Jeanine Uqdah is a woman of indomitable spirit. She knows that it takes internal strength & effort to deal with yourself, understand yourself, & manage the act of loving yourself. These are the very messages that Jeanine cultivates through her women empowerment brand “Just A Girl”. As the CEO of “Just A Girl”, Jeanine is on the mission to promote self love and kinship amongst black and brown women, as well as the youth within her hometown of Philadelphia and other communities.
With so many pressures of the world on women; Jeanine reminds women and young girls to always celebrate your authentic self. She does so by providing a Self Love Planner & luxury nightwear pajamas provided by her sister brand “Intimates by Just A Girl”. These feminine commodities are designed to help women prioritize their self-care, reframe their way of thinking, & keep women balanced as they champion their days. You can catch Jeanine serving as a motivational speaker, curating her own sisterhood events & college tours as she continues to tell women that in order to deal with the world you must deal with yourself.
“What inspired the name of your business?”*Your sister brand “Intimates by Just A Girl” included.
The inspiration behind naming my brand Just A Girl originally started while I was in high school. When I was bored in class I would always write “Just A Girl” on the sides of my papers for no reason at all. Years later when I decided I wanted to start a woman empowerment brand and the mission of wanting women to embrace their famine side and who they are led me back to Just A Girl. I realized that my mission was for women to embrace simply being Just A Girl and not feeling guilty about it. Making the decision to launch Intimates by Just A Girl didn’t start out that way. I was originally going to just name is Intimates because I wanted to separate the brands, but my sister encouraged me to capitalize off the Just A Girl brand and merge the connections which birthed Intimates by Just A Girl.
“ How would you describe the relationship between you & your sisterhood?”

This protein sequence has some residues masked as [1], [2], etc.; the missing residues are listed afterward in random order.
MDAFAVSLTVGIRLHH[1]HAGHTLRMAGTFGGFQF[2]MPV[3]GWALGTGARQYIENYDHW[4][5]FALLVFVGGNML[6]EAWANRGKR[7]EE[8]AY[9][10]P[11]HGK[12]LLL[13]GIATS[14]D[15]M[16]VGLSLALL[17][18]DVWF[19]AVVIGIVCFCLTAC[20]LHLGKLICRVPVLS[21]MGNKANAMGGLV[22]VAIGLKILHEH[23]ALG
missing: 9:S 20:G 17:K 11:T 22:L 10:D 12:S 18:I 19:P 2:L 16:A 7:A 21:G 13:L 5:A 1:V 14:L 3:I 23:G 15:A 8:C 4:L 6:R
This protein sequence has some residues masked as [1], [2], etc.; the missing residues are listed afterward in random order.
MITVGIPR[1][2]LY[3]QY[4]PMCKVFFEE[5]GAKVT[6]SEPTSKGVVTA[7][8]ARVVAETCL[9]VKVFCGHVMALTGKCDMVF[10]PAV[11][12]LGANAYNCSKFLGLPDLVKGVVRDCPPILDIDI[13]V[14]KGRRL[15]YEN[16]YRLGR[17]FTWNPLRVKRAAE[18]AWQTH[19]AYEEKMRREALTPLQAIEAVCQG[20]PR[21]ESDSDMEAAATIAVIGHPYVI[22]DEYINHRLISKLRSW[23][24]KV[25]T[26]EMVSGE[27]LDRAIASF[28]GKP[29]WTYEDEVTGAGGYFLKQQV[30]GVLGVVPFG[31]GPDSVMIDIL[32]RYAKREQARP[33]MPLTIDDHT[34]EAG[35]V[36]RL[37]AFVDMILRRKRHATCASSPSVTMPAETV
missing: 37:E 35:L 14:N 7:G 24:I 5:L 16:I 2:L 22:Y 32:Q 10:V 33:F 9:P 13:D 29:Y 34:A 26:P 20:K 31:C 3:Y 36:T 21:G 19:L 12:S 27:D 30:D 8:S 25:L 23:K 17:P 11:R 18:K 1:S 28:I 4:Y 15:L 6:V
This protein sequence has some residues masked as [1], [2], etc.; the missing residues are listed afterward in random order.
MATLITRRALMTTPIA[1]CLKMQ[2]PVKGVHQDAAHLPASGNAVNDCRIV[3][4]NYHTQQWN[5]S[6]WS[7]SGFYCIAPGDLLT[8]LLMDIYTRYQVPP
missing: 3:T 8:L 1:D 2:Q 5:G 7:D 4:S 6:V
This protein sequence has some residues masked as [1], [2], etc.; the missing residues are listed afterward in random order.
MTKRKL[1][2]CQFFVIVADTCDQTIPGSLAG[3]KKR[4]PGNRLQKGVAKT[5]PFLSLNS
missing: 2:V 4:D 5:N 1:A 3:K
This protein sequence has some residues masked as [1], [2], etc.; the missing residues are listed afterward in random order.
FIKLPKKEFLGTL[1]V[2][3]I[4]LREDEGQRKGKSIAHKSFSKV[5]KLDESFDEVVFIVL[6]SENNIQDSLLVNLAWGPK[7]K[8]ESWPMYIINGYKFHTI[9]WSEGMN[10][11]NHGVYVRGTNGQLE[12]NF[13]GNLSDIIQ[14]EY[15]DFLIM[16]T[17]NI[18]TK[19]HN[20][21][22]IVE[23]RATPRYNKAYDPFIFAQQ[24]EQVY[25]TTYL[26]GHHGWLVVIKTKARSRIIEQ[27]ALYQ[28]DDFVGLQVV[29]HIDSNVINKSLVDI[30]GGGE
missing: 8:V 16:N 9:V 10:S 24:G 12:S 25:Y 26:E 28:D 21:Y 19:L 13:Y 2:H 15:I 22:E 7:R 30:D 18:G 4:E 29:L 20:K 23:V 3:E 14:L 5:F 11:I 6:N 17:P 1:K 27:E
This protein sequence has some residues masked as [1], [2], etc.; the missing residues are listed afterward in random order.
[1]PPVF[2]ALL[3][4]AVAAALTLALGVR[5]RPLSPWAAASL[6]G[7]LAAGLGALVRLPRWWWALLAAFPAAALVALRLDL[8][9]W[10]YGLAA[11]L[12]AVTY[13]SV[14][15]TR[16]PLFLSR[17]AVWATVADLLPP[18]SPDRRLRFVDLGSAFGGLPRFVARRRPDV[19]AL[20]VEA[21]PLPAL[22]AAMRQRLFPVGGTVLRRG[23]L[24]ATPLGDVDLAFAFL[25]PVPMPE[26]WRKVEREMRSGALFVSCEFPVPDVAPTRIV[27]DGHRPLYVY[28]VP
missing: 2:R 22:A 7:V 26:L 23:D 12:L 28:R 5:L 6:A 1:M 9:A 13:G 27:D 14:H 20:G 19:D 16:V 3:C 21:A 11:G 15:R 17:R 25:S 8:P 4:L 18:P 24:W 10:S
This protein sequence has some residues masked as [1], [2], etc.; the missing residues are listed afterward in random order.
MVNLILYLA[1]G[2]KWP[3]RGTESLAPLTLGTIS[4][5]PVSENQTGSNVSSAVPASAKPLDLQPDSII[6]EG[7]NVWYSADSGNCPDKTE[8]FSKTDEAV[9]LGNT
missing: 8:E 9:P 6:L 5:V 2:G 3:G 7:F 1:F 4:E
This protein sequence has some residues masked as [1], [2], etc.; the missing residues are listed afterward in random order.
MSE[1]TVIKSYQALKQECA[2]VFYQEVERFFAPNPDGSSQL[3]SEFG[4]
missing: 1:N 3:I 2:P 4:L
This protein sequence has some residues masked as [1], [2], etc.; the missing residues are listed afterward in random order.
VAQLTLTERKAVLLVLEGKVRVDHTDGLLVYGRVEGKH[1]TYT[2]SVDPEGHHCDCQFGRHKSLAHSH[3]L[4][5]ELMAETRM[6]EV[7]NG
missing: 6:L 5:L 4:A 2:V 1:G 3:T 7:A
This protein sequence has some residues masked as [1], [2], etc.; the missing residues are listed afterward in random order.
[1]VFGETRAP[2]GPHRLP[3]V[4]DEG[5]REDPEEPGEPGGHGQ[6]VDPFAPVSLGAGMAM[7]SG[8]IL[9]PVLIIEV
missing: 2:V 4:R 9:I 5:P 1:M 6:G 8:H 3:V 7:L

I take the term sisterhood very serious and the main reason behind it is based on my very close relationship with my sister. Growing up it was just my sister and I so naturally we were taught to take care of one another and as adults our sisterly bond has grown stronger as we inspire one another. Knowing the importance of sisterhood as a child has allowed me to appreciate my sister and also teach other women that we can come together and love on each other. I consider Just A Girl sisterhood because as sisters we may not always agree or get along, but it doesn’t take the love and care away on the journey.
“ What is your definition of Self Love/ Self Care?”
My definition of Self-Love/Self-Care is saying no when necessary and doing whatever truly makes you happy.
“ Do you think self love/self care routines are different for Black & Brown women ? If so, how?”
I do believe self-love/self-care looks different for black and brown women because of the responsibilities we carry. In our communities we are responsible for many of our family members, don’t always have the best support system and also aren’t taught growing how to love and care for ourselves. As black woman myself, I am the first to say that I wasn’t taught to love myself so it hasn’t always been easy to care for myself because I didn’t know how as many of us don’t.
“ We know your community includes both women and young ladies. How do you amplify the voices of young girls through your brand?”
As a high school guidance counselor I make it my business to pour into my young girls as much as I can because I know how important it is. I am able to let them know that they matter and they shouldn’t feel required to put others first. I allow them to see I am also a woman going through the same struggles, but as long as we’re intentional about speaking up for ourselves we’ll be happier.
“At what age do you think girls should practice self love/ self care routines?”
As a mother of a daughter who is almost 3, my goal is to start discussing the importance of self-love at the age of 5- 6 which is school age. I think preparing her at a younger age of the importance of loving who she is could stop the worry of what others may think about her. So basically, you can never start too early with young boys as well.
“What would you tell your younger self about how import many it is to love yourself?”
I would tell my younger self “you can’t truly love others without knowing what it means to love yourself” I plan to stress the importance of self-awareness with my own daughter as she gets older which allows you to better love yourself!
“What are your favorite self love/self care routines?”
My favorites self-care routines are baths, wearing cute pajamas, a cup or two of tea everyday and saying no when necessary.
“ We love your Just A Girl Talk series! What kind of new topics can viewers expect to join in on?”
I’m so glad love Just A Girl Talk as much as I do. I really look forward to the conversations as my sisterhood does as well. Over the next few weeks I have some amazing guests and we’ll be discussing topics about marriage as black women, taking accountability as parents, friendships, relationships and entrepreneurship.